Biological / EM Effects

Download the XF7 Bio-EM Flyer

XFdtd Bio-Pro for Calculation of Biological Effects
of Electromagnetic Fields

Bio-Pro is a specialty version of XF that provides accurate predictions of the interaction of electromagnetic fields with biological tissues. Analysis options are both device-oriented, such as tuning, and bio-interaction related, including SAR.  Realistic human body models are available in addition to CAD-based SAM phantom. 

Key capabilities of XFdtd Bio-Pro include:

  • Calculation of Specific Absorption Rate (SAR) including whole body, 1 gram, and 10 gram averages.
  • Biological Thermal Sensor
  • VariPose Mesh Repositioning
  • MATLAB® Export Functionality
  • Birdcage Tool
  • Hearing Aid Compatibility (HAC)
  • MR-related Output Types (MR Transmit Efficiency and Approximate MR Image)

Please visit the XFdtd capabilities page for the complete list of biological calculations included in Bio-Pro.

"I use Remcom's XFdtd electromagnetic simulation software for my MRI safety studies because it has demonstrated the ability to provide outstanding accuracy in simulation of MRI. XFdtd is used by all three of the leading producers of MRI equipment and its results are considered something of a standard in this type of simulation."
Christopher M. Collins, Professor of Radiology
New York University


The FDTD method is recognized as the best approach for making these calculations. Here is an excerpt from "Evaluating Compliance with FCC Guidelines for Human Exposure to Radio-frequency Electromagnetic Fields-Additional Information for Evaluating Compliance of Mobile and Portable Devices with FCC Limits for Human Exposure to Radio-frequency Emissions--Supplement C (Edition 97-01) to OET Bulletin 65 (Edition 97-01), December 1997," written by Kwok Chan, Robert F. Cleveland, Jr., and David L. Means, Office of Engineering and Technology, Federal Communications Commission, Washington, D.C. 20554:

"Currently, the finite-difference time-domain (FDTD) algorithm is the most widely accepted computational method for SAR modeling . . . . This method adapts very well to the tissue models which are usually derived from MRI or CT scans . . . such as those available from the visible man project. FDTD offers great flexibility in modeling the inhomogeneous structures of anatomical tissues and organs. The FDTD method has been used in many far-field electromagnetic applications during the last three decades. With recent advances in computing technology, it has become possible to apply this method to near-field applications for evaluating handsets."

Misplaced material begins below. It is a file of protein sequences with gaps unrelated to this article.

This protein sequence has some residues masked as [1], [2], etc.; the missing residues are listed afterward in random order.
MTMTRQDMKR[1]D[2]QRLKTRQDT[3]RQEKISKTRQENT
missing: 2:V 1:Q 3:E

XFdtd has been extensively validated for Bio-EM calculations including prediction of SAR levels. For example, Ericsson Radio Systems has used XFdtd for calculations of input impedance, electric fields, and SAR levels for a spherical test geometry. They obtained excellent agreement with measured results as reported in "Measurements and FDTD Computations of the IEEE SCC 34 Spherical Bowl and Dipole Antenna" by Martin Siegbahn and Christer Törnevik.

More recently a new test structure of a flat phantom has been defined for validating SAR. The flat phantom is described in its entirety in the report IEEE P1528 “Recommended Practice for Determining the Peak Spatial-Average Specific Absorption Rate (SAR) in the Human Head from Wireless Communications Devices: Measurement Techniques.” A table of validation results from XFdtd for the flat phantom is given in the flat phantom example.

The Flat Phantom calibration geometry is generated with XFdtd's built-in geometry modeler. For cell phones the SAM head is often used, and XFdtd quickly meshes this geometry from CAD files that are provided free of charge. But for some applications a more accurate FDTD body mesh is required. For these situations Remcom provides human body meshes. These meshes are obtained from the Visible Human Project data in collaboration with the Hershey Medical Center.